7 Working Time Polymerization can happen quickly Polymerization can happen quickly Reaction must occur when desired Reaction must occur when desired Light cured material Light cured material Delayed with inhibitor for chemical-cured Delayed with inhibitor for chemical-cured Hydroquinone (ex.) destroys first free radicals Hydroquinone (ex.) destroys first free radicals Without delay, the material would set up too fast Without delay, the material would set up too fast

8 Shelf Life Liquid components of acrylic resins are almost entirely monomers Liquid components of acrylic resins are almost entirely monomers Free radical could polymerize entire container Free radical could polymerize entire container Manufacturers add inhibitor to monomer materials to prevent them from becoming a solid mass Manufacturers add inhibitor to monomer materials to prevent them from becoming a solid mass

9 Problems with Resins Polymerization shrinkage Polymerization shrinkage Coefficient of Thermal Expansion Coefficient of Thermal Expansion High (can be 2-10 times greater than tooth) High (can be 2-10 times greater than tooth) Problem with percolation Problem with percolation Lack strength & abrasion resistance

10 De-bonding Once desiccated, the de- bonding becomes very apparent Bouschlicher,Vargas,Boyer.Effect of composite type, light intensity,configuration factor and laser polymerisation on polymerisation contraction forces. Am J Dent 1997 Apr,10(2)88-96 Bouschlicher,Vargas,Boyer. Effect of composite type, light intensity,configuration factor and laser polymerisation on polymerisation contraction forces. Am J Dent 1997 Apr,10(2)88-96

11 Color Hue – dominant color of the object Hue – dominant color of the object Red, blue, yellow (teeth are yellow to yellow-red) Red, blue, yellow (teeth are yellow to yellow-red) Value – refers to lightness of a color Value – refers to lightness of a color Scale of 1 – 10 ( 1=black, 10=white) Scale of 1 – 10 ( 1=black, 10=white) Chroma – refers to intensity of color Chroma – refers to intensity of color Scale of 1 – 10 (rich or pale) Scale of 1 – 10 (rich or pale)

12 Appearance Translucency – enamel at incisal edges Translucency – enamel at incisal edges Opacity – dentin affects light passing through Opacity – dentin affects light passing through Gingiva affects color at margin Gingiva affects color at margin Rubber dam Rubber dam Match shade before placing to get best results Match shade before placing to get best results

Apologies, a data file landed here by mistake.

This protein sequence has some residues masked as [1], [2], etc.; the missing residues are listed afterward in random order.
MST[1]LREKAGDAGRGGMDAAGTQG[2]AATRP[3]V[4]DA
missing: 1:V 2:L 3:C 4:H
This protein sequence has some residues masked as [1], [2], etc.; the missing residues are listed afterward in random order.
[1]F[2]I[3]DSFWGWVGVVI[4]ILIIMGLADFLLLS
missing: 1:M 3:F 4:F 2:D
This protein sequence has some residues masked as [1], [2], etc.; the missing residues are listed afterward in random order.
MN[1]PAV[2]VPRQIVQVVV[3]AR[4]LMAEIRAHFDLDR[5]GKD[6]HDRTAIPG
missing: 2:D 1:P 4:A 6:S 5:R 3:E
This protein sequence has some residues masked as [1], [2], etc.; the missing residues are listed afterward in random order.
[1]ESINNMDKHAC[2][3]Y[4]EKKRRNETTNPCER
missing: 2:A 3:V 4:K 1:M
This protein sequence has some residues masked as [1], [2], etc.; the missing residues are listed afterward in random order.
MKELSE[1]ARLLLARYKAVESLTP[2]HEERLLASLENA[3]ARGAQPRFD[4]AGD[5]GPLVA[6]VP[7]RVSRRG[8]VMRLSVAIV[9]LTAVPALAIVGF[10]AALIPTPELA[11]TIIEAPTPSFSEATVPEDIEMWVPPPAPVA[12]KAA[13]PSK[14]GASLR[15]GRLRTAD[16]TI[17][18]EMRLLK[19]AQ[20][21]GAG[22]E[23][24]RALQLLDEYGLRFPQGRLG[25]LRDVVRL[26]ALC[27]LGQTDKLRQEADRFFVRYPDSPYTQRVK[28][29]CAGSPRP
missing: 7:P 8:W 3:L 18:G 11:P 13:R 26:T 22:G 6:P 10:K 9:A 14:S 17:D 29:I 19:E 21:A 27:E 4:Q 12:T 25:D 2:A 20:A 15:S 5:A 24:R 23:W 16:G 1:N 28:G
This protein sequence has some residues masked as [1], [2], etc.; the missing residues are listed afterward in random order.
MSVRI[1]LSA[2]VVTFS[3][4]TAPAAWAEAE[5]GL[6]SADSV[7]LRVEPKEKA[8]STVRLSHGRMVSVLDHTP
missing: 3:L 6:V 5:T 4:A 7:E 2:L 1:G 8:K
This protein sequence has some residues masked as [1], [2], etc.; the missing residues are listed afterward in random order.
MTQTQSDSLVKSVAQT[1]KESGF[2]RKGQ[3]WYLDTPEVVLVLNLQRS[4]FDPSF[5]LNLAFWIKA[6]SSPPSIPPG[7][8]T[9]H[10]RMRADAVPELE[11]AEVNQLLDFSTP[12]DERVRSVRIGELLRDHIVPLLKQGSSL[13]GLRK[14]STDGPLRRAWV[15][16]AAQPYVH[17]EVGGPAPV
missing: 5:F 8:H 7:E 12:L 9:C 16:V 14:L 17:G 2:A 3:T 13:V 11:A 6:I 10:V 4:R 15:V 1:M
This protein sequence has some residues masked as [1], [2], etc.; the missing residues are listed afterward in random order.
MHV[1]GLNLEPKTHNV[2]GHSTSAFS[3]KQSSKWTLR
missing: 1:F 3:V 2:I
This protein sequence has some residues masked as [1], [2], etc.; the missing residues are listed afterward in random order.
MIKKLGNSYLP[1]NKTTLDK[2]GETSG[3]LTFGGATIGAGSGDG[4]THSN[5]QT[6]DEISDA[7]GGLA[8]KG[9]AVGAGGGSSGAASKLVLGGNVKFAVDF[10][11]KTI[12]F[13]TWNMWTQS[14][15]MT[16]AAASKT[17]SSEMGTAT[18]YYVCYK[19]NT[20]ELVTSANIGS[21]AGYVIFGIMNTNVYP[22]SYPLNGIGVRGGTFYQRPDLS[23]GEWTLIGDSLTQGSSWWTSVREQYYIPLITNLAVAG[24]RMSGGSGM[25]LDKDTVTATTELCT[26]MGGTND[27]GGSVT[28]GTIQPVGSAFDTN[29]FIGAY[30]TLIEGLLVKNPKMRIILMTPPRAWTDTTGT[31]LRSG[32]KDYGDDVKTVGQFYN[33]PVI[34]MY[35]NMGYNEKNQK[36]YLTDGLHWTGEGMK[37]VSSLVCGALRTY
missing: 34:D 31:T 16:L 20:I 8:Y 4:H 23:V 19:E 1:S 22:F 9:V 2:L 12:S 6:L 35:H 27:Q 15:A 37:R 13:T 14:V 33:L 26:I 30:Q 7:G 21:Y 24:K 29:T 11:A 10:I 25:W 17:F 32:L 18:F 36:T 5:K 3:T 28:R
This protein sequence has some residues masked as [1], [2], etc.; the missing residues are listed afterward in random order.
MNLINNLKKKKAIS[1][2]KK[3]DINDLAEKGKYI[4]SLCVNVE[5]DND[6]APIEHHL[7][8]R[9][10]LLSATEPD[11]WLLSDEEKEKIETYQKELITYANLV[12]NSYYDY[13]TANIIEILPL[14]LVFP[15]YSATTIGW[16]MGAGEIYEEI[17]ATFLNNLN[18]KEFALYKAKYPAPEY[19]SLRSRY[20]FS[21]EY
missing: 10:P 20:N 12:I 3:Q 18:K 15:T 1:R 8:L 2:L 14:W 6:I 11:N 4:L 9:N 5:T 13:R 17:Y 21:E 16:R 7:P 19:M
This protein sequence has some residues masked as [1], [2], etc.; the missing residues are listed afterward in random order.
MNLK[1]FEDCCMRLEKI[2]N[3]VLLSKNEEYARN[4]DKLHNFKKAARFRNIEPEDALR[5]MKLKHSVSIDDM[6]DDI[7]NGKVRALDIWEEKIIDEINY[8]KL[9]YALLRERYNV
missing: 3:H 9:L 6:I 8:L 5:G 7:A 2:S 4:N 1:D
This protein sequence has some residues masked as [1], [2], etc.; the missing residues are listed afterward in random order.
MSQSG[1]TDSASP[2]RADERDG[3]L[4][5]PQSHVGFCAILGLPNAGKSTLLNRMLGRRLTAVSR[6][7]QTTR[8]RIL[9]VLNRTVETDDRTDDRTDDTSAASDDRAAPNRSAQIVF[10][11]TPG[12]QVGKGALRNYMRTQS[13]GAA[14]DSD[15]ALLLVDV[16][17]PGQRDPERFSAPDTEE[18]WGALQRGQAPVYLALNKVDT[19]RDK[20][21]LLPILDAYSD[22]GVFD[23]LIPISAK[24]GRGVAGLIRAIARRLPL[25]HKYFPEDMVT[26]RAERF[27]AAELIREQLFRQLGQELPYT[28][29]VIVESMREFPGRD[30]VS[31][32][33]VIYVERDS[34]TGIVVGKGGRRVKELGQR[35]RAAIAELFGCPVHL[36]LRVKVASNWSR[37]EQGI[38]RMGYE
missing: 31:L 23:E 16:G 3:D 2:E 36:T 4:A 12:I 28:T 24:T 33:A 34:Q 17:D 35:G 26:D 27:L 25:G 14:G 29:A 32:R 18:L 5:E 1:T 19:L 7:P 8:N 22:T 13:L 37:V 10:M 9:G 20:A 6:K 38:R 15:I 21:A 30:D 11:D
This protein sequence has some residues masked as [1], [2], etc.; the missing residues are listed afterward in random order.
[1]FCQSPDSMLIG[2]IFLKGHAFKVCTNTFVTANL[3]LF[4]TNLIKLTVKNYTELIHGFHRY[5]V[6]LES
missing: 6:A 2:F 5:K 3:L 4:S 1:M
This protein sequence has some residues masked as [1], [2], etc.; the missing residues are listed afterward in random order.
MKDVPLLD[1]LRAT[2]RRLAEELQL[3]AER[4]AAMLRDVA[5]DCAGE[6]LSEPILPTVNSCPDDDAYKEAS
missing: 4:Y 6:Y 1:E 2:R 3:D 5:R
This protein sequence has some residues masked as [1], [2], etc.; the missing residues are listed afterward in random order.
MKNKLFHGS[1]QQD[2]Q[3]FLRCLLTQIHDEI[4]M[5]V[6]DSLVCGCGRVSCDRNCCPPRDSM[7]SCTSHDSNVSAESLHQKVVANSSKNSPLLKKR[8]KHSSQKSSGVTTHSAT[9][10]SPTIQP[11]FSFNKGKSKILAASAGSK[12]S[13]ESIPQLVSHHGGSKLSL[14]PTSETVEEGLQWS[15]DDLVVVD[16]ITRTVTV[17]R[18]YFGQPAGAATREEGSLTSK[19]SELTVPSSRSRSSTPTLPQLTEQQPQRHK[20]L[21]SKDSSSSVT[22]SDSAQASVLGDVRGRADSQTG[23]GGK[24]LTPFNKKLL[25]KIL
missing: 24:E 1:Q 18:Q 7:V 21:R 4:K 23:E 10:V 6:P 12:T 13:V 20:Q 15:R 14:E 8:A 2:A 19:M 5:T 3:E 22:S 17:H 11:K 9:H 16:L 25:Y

13 Composites Dr. Raphael Bowen, 1960’s Dr. Raphael Bowen, 1960’s Fillers and Silane Coupling Agents Fillers and Silane Coupling Agents Industrial: fiberglass Industrial: fiberglass Fillers typically ceramic (silica) particles Fillers typically ceramic (silica) particles Silane Coupling agents: work like soap to react with silicon and oxygen on the surface of the ceramic filler Silane Coupling agents: work like soap to react with silicon and oxygen on the surface of the ceramic filler Composite strength increases, polymerization shrinkage decreases, limits thermal expansion Composite strength increases, polymerization shrinkage decreases, limits thermal expansion

14 Composite Components Matrix Matrix Monomer Monomer Diluent – added to control viscosity Diluent – added to control viscosity Polymerizes by Addition Polymerization Polymerizes by Addition Polymerization Chemical cure – two paste system Chemical cure – two paste system Light cure – single paste material Light cure – single paste material

15 Composite Polymer Dr. Bowen developed – for dental composites Dr. Bowen developed – for dental composites Combination of several monomers Combination of several monomers Oligomer: Bifunctional since each C=C group can participate in formation of growing chain Oligomer: Bifunctional since each C=C group can participate in formation of growing chain Cross-linking = improved strength Cross-linking = improved strength Bis-GMA Bis-GMA Methyl methacrolate (most common) Methyl methacrolate (most common) Triethelene glycol dimethacrylate Triethelene glycol dimethacrylate